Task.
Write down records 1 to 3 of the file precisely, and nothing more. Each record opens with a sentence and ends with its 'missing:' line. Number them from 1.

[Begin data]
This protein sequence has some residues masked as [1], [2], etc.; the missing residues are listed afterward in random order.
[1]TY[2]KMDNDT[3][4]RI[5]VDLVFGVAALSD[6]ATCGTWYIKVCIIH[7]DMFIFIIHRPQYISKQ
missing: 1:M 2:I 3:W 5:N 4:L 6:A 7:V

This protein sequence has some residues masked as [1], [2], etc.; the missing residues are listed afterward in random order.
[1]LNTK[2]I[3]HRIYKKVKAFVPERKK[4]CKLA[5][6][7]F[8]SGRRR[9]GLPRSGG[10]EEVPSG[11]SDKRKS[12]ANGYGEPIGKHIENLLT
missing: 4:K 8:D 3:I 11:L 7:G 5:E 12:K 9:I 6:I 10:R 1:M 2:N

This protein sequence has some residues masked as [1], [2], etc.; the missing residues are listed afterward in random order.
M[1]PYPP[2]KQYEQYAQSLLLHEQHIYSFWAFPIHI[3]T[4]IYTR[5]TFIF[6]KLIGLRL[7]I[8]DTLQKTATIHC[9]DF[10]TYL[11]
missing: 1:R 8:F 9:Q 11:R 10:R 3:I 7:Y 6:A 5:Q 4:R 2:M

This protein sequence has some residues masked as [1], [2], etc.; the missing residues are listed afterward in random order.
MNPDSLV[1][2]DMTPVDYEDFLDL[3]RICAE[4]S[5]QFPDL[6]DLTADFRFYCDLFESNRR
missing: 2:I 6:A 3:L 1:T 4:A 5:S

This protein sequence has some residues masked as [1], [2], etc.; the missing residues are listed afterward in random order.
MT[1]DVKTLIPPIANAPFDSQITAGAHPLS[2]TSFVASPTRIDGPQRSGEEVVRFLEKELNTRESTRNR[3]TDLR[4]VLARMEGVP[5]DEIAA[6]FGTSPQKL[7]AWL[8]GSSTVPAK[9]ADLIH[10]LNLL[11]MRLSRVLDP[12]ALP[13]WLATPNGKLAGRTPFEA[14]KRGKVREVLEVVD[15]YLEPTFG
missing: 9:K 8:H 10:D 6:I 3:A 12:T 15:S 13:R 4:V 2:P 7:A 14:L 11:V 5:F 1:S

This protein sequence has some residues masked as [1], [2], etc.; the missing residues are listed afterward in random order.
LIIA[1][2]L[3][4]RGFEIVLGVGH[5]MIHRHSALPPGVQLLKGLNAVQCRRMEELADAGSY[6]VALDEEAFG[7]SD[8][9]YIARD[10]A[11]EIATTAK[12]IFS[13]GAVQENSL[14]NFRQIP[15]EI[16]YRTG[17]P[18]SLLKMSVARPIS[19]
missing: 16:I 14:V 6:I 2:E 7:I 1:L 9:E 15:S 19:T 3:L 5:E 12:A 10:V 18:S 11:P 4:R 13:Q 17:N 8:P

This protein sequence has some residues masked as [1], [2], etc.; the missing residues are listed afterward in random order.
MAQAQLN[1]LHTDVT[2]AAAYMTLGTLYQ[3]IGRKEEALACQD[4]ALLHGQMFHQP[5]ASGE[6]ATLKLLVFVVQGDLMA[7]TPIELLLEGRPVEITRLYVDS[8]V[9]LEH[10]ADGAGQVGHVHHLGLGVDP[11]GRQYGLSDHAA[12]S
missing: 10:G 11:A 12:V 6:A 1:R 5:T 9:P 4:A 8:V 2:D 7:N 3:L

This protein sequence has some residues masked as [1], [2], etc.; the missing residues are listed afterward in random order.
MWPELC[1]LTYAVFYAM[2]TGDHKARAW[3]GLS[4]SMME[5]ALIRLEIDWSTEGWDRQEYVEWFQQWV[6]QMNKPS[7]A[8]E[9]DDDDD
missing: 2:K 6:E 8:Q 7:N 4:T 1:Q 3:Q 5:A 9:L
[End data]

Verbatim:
This protein sequence has some residues masked as [1], [2], etc.; the missing residues are listed afterward in random order.
[1]TY[2]KMDNDT[3][4]RI[5]VDLVFGVAALSD[6]ATCGTWYIKVCIIH[7]DMFIFIIHRPQYISKQ
missing: 1:M 2:I 3:W 5:N 4:L 6:A 7:V

This protein sequence has some residues masked as [1], [2], etc.; the missing residues are listed afterward in random order.
[1]LNTK[2]I[3]HRIYKKVKAFVPERKK[4]CKLA[5][6][7]F[8]SGRRR[9]GLPRSGG[10]EEVPSG[11]SDKRKS[12]ANGYGEPIGKHIENLLT
missing: 4:K 8:D 3:I 11:L 7:G 5:E 12:K 9:I 6:I 10:R 1:M 2:N

This protein sequence has some residues masked as [1], [2], etc.; the missing residues are listed afterward in random order.
M[1]PYPP[2]KQYEQYAQSLLLHEQHIYSFWAFPIHI[3]T[4]IYTR[5]TFIF[6]KLIGLRL[7]I[8]DTLQKTATIHC[9]DF[10]TYL[11]
missing: 1:R 8:F 9:Q 11:R 10:R 3:I 7:Y 6:A 5:Q 4:R 2:M